Thursday, August 21, 2014

A Picture Book a Day for a Year: Day 124

Picture Book: Little Flower: A Journey of Caring

Author: Laura McAndrew

Illustrator: Nancy Conrad

Summary: Little Flower is a potted daisy whose home is on a kitchen window ledge. Too often, Little Flower’s family forgets to care for her. What she wishes most is for someone to spend time with her and love her.  When her family leaves on a trip, they say goodbye and promise to see her again soon. Little Flower becomes more lonely, scared, sad, and unhealthy. She even begins to feel shame and fears they left her because she has been a bad flower. Despite her shame, when a robin discovers her and asks if she is ok, Little Flower bravely says no and explains. The robin promises to go for help. A “nice woman” brings a police officer to enter the house. The nice woman explains to Little Flower, “Some people haven’t learned how to give flowers what they need. I will help the people you live with learn how to care for flowers. But until they learn that, you need to live in a place where other people can give you what you need.” Then she takes Little Flower to another home where a family begins to properly and lovingly take care of the daisy.   

Hanna’s Comments: This book was given to my family several years ago when we began doing emergency foster care. As an extended metaphor for too many foster children who are neglected and forgotten by their families, it is very powerful and offers specific concepts that can be helpful. We used this book to help my 2 young children understand why the foster children were coming into our homes temporarily. In the back is a list of activities to do after reading to encourage children to process the concepts and emotions of this story.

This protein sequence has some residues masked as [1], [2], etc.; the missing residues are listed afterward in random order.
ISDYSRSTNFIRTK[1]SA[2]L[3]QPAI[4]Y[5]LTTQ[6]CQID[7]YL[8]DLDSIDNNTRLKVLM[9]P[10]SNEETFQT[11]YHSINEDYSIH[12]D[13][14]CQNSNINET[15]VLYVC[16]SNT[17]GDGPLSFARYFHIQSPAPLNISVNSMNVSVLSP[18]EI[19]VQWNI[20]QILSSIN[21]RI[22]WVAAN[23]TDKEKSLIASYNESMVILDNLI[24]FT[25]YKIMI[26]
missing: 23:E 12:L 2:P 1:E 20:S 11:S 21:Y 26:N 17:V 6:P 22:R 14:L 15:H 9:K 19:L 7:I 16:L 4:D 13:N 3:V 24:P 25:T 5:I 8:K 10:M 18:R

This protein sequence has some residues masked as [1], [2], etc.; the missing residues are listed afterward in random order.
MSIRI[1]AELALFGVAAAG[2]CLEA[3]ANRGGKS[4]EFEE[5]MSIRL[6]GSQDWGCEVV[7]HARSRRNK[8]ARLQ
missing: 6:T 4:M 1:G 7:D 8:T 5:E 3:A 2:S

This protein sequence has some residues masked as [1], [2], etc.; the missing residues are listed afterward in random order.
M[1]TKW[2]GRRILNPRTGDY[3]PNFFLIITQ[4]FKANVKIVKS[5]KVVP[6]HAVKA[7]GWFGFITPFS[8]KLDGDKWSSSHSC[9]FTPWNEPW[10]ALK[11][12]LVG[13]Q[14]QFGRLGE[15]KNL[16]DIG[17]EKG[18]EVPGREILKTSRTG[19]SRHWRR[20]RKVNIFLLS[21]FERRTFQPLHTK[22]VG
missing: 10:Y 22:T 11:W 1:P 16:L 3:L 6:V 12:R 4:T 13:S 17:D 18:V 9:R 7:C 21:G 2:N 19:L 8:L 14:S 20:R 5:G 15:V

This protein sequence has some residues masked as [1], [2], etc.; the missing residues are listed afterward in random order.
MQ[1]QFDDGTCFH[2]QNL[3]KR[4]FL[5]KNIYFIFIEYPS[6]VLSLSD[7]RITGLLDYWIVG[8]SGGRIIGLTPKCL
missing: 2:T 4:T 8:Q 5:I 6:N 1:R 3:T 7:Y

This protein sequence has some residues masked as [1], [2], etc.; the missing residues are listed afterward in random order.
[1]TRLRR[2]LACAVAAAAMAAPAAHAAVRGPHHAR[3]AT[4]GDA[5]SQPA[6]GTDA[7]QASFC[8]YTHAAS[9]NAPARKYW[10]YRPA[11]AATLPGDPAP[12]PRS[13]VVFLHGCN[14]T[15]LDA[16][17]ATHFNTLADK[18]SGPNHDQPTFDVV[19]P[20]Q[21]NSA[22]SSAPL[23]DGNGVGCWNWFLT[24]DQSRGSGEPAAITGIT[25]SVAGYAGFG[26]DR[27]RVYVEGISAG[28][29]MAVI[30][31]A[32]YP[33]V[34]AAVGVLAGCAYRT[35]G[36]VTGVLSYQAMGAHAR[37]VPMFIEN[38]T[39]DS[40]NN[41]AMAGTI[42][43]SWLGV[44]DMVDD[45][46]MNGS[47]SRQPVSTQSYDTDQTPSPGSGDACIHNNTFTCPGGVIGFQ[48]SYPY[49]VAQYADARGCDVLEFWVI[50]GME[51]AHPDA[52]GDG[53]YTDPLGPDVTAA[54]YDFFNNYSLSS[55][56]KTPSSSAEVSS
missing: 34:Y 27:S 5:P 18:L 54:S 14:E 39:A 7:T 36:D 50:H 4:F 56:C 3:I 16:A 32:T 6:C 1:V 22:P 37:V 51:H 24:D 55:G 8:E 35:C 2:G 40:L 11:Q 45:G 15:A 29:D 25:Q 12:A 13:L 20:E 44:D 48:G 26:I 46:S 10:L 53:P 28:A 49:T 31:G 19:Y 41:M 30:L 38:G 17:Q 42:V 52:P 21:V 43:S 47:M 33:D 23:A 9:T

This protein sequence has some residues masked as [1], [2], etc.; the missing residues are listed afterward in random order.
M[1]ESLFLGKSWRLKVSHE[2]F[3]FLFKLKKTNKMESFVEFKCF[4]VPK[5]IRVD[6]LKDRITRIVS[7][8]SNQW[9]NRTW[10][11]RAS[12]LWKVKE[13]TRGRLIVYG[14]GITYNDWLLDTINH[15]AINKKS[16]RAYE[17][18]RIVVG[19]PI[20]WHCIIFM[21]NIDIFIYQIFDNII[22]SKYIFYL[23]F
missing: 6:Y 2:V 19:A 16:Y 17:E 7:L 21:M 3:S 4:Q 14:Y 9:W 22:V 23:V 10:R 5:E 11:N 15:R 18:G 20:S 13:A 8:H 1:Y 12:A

Publisher & Date of Publication: Child Welfare League of America, 1999

Age & Grade Appropriateness: 4 and up, Pre and up

# of Pages: 40

Available in Spanish? Not at present

Formats other than Book: None at present

PBT Category: Pre 2K

PBT Topics this Book Connects with: adoption, anxiety/worry, babies/children, belonging, brokenness, caring/tending, care of creation, challenges, community, dependence/interdependence, difficulties, disappointment, drink/thirst, dying, family, found, flowers/leaves/trees, fruit/fruit of the spirit, healing/healthcare, hiding/isolation/walls, hope, insecurity, intercession, loneliness, love, neglect, new home/relocation, nurturing, orphans, outreach, parables/stories, patience, perseverance, poverty, prisons/prisoners, renewal/restoration, rescue, resurrection, waiting, water

Scripture Connections: Bring justice to the fatherless (Isaiah 1:17); whoever welcomes a child in my name welcomes me (Matthew 18:5); let the children come to me (Mark 10:13-16)

Idea(s) for Application: This book also lends itself well as a metaphor for taking in abandoned or abused animals. Consider using this book in your faith community when talking about welcoming and caring for any of God’s creatures in your home.

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